The best retirement accounts have a well-diversified portfolio of stocks and bonds that focus on two objectives: providing a steady stream of income and minimizing unnecessary volatility. We want to ensure safety of principal and a perpetual withdrawal rate, lest we run out of money halfway through our golden years.
What types of stocks do we want?
When it comes to the stock component of our portfolio, our main objectives should be to find ones with
- A consistent +15-year streak of dividend payments and increases (“Dividend Aristocrats“);
- High dividend yields of 3% or over but with a sustainable payout ratio of anywhere from 35% to 65%;
- A low beta. A beta greater than one suggests that the stock is more volatile than the broader market, while a beta less than one indicates a stock with lower volatility. A beta of less than zero indicates an inverse relationship.
Stocks with all three of these traits will help your portfolio create a stream of steady income, while minimizing those ups and downs that could impact your ability to withdraw money. When the market is fluctuating wildly, your portfolio will be much more stable, and the dividends allow you to get income without selling off too many stocks.
What are some examples of these stocks?
The Canadian market is full of stocks that exhibit these traits, mostly concentrated in the utilities and telecommunications sector. Here are my top three picks:
- Fortis (TSX:FTS)(NYSE:FTS): Dividend yield of 3.51%. Beta of 0.08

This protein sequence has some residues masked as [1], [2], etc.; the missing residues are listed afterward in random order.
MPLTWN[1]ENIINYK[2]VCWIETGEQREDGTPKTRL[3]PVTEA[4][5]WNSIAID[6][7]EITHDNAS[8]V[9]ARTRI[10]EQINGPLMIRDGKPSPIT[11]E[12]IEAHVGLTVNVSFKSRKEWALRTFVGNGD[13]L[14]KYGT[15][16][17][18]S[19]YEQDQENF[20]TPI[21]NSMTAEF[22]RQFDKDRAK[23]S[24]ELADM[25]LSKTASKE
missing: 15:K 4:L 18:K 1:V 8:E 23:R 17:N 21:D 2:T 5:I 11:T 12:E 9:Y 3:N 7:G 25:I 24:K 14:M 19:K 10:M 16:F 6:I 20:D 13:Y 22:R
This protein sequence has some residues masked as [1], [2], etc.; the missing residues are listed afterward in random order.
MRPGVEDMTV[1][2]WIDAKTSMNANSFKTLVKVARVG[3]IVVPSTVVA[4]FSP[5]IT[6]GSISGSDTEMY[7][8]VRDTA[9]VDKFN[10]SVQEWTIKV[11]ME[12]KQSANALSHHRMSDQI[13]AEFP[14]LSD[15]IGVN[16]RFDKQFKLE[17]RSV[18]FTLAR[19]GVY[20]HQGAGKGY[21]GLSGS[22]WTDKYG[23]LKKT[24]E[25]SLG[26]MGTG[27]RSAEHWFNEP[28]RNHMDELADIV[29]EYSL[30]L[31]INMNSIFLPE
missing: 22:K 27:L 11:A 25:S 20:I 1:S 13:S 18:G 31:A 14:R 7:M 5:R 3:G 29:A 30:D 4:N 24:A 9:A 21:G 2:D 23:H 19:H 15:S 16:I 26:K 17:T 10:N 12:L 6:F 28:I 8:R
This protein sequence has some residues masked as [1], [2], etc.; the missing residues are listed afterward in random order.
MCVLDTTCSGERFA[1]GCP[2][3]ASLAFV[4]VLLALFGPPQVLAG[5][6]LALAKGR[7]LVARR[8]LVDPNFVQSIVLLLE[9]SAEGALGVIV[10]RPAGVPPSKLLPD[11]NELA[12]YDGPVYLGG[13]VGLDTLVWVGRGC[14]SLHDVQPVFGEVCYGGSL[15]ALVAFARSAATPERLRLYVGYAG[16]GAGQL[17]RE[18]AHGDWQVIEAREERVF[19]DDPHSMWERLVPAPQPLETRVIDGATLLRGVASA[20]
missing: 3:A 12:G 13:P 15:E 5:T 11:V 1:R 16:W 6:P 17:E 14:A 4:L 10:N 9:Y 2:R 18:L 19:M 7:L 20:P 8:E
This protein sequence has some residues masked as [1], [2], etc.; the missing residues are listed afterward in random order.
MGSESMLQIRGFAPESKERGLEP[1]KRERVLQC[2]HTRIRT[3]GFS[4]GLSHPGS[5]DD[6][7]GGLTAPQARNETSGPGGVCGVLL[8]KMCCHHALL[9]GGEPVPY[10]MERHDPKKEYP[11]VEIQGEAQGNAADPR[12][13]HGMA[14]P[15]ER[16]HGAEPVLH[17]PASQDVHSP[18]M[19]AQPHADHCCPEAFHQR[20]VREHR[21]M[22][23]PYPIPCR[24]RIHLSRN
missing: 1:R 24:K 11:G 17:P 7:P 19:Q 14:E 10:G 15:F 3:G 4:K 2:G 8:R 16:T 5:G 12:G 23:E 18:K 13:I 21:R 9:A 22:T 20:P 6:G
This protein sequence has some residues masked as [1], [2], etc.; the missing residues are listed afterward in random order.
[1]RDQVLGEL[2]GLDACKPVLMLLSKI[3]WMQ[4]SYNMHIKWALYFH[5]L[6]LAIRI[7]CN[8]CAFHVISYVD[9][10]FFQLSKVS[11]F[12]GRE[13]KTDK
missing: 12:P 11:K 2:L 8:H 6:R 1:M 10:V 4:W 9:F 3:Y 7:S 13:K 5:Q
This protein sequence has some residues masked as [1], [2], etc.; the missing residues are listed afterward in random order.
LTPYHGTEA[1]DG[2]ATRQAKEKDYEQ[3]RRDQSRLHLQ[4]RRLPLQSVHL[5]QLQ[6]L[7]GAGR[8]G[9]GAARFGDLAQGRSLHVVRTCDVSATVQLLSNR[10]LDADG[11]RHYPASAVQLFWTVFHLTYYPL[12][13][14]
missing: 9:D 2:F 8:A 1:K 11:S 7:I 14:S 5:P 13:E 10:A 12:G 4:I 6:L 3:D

- Emera (TSX:EMA): Dividend yield of 4.23%. Beta of 0.24
- Bell (TSX:BCE)(NYSE:BCE): Dividend yield of 5.26%. Beta of 0.33
Although these stocks are not crash-proof, they tend to move less with the market during times of turmoil. Moreover, all three companies exhibit great financials, competent management, and good competitive advantages, making them suitable for long-term holdings.
What are the risks here?
There’s no free lunch in investing. Every strategy, stock, or portfolio will have its own unique risk profile, and these three stocks are no different.
- Market risk: Despite their low beta, these stocks could still crash temporarily alongside the market, as investors panic sell risky stocks and move into bonds, even if they have great fundamentals at that time.
- Interest rate risk: Utilities like FTS and EMA could be negatively impacted by rising interest rates, as bonds become more attractive and their debt becomes more difficult to service.
- Regulatory risk: Telecoms like BCE that operate in an oligopoly run the risk of being constrained by anti-competition legislation or policy.
The Foolish takeaway
Low-volatility Dividend Aristocrats such as FTS, EMA, and BCE are best suited for retirees with a low risk tolerance. These investors cannot tolerate volatility as much and depend on a safe nest egg and steady income to support their living expenses. Younger, growth-oriented investors should seek more volatile stocks with a higher beta for better returns.